A court will consider evidence that can counter this assumption, however. Certainly the individual needs of the child as well as their age will be factored in to any decision arrived at by a judge. On top of that, circumstances surrounding either parent will also be looked into before any order is rendered as to possession of the child moving forward.

Taking the circumstances of the child into consideration when deviating from a standard possession order

In the case that we’ve been discussing in this blog post, the court reasoned that because the mother was having difficulty with allowing the child to leave her possession and enter the possession of her ex spouse, that a “stair step” method towards standard possession would be in the child’s best interest.

Stair stepping refers to the gradual build up of possession that a parent is able to take advantage of with a child. At first the possession may be fairly limited, but eventually the expectation is that the parent is able to build themselves up more time through following court orders and remaining mentally stable.

Since the court laid out these orders for the mother, I can report that she has been following the guidelines set forth by the court and is doing everything she can to strengthen her mental health. A family law case is extremely difficult even for the most mentally strong among us. If you have a mental handicap or suffer from mental health issues you should know that you are not alone and that your rights as a parent are just as valid and important as any other Texas parent.

Questions about child custody and mental health issues? Contact the Law Office of Bryan Fagan

If you have any additional questions about areas such as mental health, child custody or possession then please contact the Law Office of Bryan Fagan today. One of our licensed family law attorneys will be happy to meet with you to discuss your situation and answer any questions that you may have. A consultation is free of charge and are available six days per week.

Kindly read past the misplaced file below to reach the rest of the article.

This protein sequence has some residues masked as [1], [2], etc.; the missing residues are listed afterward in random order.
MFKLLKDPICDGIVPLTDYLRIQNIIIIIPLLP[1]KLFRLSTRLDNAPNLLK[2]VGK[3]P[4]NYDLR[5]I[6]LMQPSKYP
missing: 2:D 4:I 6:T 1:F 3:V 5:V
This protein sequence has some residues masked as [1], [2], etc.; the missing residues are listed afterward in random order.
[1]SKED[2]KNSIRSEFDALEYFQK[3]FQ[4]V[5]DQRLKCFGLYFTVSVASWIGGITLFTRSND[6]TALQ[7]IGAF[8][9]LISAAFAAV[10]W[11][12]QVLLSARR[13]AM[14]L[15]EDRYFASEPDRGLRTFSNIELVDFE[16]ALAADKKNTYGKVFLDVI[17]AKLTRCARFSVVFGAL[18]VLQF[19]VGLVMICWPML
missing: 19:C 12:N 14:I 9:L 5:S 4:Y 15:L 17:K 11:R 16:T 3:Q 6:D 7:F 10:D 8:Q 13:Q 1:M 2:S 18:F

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Other Articles you may be interested in:

  1. Child Protective Services Investigation- What to expect and how to handle the situation
  2. Child Protective Services Investigation- What to expect and how to handle the situation, Part 2
  3. Child Protective Services Investigation- What to expect and how to handle the situation, Part 3
  4. Child Protective Services: Investigation Essentials for Texas Families
  5. CPS and how The Law Office of Bryan Fagan can help
  6. Child Custody Basics in Texas
  7. Texas Child Visitation Modification
  8. 10 Quick Tips About Parental Visitation
  9. Supervised Visitation in a Texas Divorce: Can it happen to me?
  10. Protective Orders in Texas Family Law Cases

Law Office of Bryan Fagan | Houston, Texas CPS defense Lawyers

The Law Office of Bryan Fagan routinely handles matters that affect children and families. If you have questions regarding CPS, it's important to speak with one of our Houston, TX CPS defenseLawyers right away to protect your rights.

Our CPS defenselawyers in Houston TX are skilled at listening to your goals during this trying process and developing a strategy to meet those goals. Contact Law Office of Bryan Fagan by calling (281) 810-9760 or submit your contact information in our online form. The Law Office of Bryan Fagan handles CPS defense cases in Houston, Texas, Cypress, Klein, Humble, Kingwood, Tomball, The Woodlands, the FM 1960 area, or surrounding areas, including Harris County, Montgomery County, Liberty County, Chambers County, Galveston County, Brazoria County, Fort Bend County and Waller County.